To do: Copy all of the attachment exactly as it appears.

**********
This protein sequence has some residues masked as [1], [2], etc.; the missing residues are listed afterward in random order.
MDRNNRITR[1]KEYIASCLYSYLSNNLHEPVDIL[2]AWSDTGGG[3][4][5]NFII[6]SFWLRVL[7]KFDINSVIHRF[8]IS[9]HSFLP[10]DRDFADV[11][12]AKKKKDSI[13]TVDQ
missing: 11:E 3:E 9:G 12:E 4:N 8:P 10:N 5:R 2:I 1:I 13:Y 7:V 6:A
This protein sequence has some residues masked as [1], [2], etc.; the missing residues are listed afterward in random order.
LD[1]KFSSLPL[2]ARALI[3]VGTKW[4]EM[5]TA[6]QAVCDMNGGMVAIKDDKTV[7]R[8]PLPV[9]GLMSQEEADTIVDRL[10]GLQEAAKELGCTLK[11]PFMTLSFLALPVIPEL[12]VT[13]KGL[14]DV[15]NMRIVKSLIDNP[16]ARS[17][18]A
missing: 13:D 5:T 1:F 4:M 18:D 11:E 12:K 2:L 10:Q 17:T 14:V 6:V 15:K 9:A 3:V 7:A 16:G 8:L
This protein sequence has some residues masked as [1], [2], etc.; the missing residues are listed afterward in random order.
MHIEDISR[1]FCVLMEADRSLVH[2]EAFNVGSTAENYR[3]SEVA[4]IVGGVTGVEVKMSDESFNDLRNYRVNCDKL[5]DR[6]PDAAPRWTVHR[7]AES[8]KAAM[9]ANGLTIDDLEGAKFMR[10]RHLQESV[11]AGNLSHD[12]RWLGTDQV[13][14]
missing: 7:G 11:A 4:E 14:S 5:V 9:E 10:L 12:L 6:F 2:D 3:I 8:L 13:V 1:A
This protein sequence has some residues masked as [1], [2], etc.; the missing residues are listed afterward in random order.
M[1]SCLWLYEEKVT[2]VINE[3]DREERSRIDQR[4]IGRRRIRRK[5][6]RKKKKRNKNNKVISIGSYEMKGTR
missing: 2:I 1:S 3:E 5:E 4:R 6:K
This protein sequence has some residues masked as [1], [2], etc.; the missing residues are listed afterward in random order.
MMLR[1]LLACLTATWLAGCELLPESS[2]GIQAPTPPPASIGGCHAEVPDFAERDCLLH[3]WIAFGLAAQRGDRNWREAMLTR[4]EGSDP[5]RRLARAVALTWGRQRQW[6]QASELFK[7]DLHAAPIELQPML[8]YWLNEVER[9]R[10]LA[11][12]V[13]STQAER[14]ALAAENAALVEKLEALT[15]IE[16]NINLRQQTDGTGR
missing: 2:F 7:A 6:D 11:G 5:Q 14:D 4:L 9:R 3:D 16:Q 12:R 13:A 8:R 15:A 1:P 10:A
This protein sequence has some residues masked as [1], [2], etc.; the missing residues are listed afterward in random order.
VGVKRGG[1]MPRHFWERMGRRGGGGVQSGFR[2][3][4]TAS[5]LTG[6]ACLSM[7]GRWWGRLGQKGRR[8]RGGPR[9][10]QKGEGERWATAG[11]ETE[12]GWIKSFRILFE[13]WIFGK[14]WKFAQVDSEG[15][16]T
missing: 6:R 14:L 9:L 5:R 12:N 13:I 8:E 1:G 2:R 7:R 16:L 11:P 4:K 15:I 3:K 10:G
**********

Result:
This protein sequence has some residues masked as [1], [2], etc.; the missing residues are listed afterward in random order.
MDRNNRITR[1]KEYIASCLYSYLSNNLHEPVDIL[2]AWSDTGGG[3][4][5]NFII[6]SFWLRVL[7]KFDINSVIHRF[8]IS[9]HSFLP[10]DRDFADV[11][12]AKKKKDSI[13]TVDQ
missing: 11:E 3:E 9:G 12:E 4:N 8:P 10:N 5:R 2:I 1:I 13:Y 7:V 6:A
This protein sequence has some residues masked as [1], [2], etc.; the missing residues are listed afterward in random order.
LD[1]KFSSLPL[2]ARALI[3]VGTKW[4]EM[5]TA[6]QAVCDMNGGMVAIKDDKTV[7]R[8]PLPV[9]GLMSQEEADTIVDRL[10]GLQEAAKELGCTLK[11]PFMTLSFLALPVIPEL[12]VT[13]KGL[14]DV[15]NMRIVKSLIDNP[16]ARS[17][18]A
missing: 13:D 5:T 1:F 4:M 18:D 11:E 12:K 2:L 10:Q 17:T 14:V 6:V 15:K 9:A 3:V 7:A 16:G 8:L
This protein sequence has some residues masked as [1], [2], etc.; the missing residues are listed afterward in random order.
MHIEDISR[1]FCVLMEADRSLVH[2]EAFNVGSTAENYR[3]SEVA[4]IVGGVTGVEVKMSDESFNDLRNYRVNCDKL[5]DR[6]PDAAPRWTVHR[7]AES[8]KAAM[9]ANGLTIDDLEGAKFMR[10]RHLQESV[11]AGNLSHD[12]RWLGTDQV[13][14]
missing: 7:G 11:A 4:E 14:S 5:V 9:E 10:L 12:L 6:F 2:D 3:I 8:L 13:V 1:A
This protein sequence has some residues masked as [1], [2], etc.; the missing residues are listed afterward in random order.
M[1]SCLWLYEEKVT[2]VINE[3]DREERSRIDQR[4]IGRRRIRRK[5][6]RKKKKRNKNNKVISIGSYEMKGTR
missing: 2:I 1:S 3:E 5:E 4:R 6:K
This protein sequence has some residues masked as [1], [2], etc.; the missing residues are listed afterward in random order.
MMLR[1]LLACLTATWLAGCELLPESS[2]GIQAPTPPPASIGGCHAEVPDFAERDCLLH[3]WIAFGLAAQRGDRNWREAMLTR[4]EGSDP[5]RRLARAVALTWGRQRQW[6]QASELFK[7]DLHAAPIELQPML[8]YWLNEVER[9]R[10]LA[11][12]V[13]STQAER[14]ALAAENAALVEKLEALT[15]IE[16]NINLRQQTDGTGR
missing: 2:F 7:A 6:D 11:G 5:Q 14:D 4:L 9:R 3:D 16:Q 12:R 13:A 8:R 15:A 1:P 10:A
This protein sequence has some residues masked as [1], [2], etc.; the missing residues are listed afterward in random order.
VGVKRGG[1]MPRHFWERMGRRGGGGVQSGFR[2][3][4]TAS[5]LTG[6]ACLSM[7]GRWWGRLGQKGRR[8]RGGPR[9][10]QKGEGERWATAG[11]ETE[12]GWIKSFRILFE[13]WIFGK[14]WKFAQVDSEG[15][16]T
missing: 6:R 14:L 9:L 5:R 12:N 13:I 8:E 1:G 2:R 7:R 16:L 11:P 4:K 15:I 3:K 10:G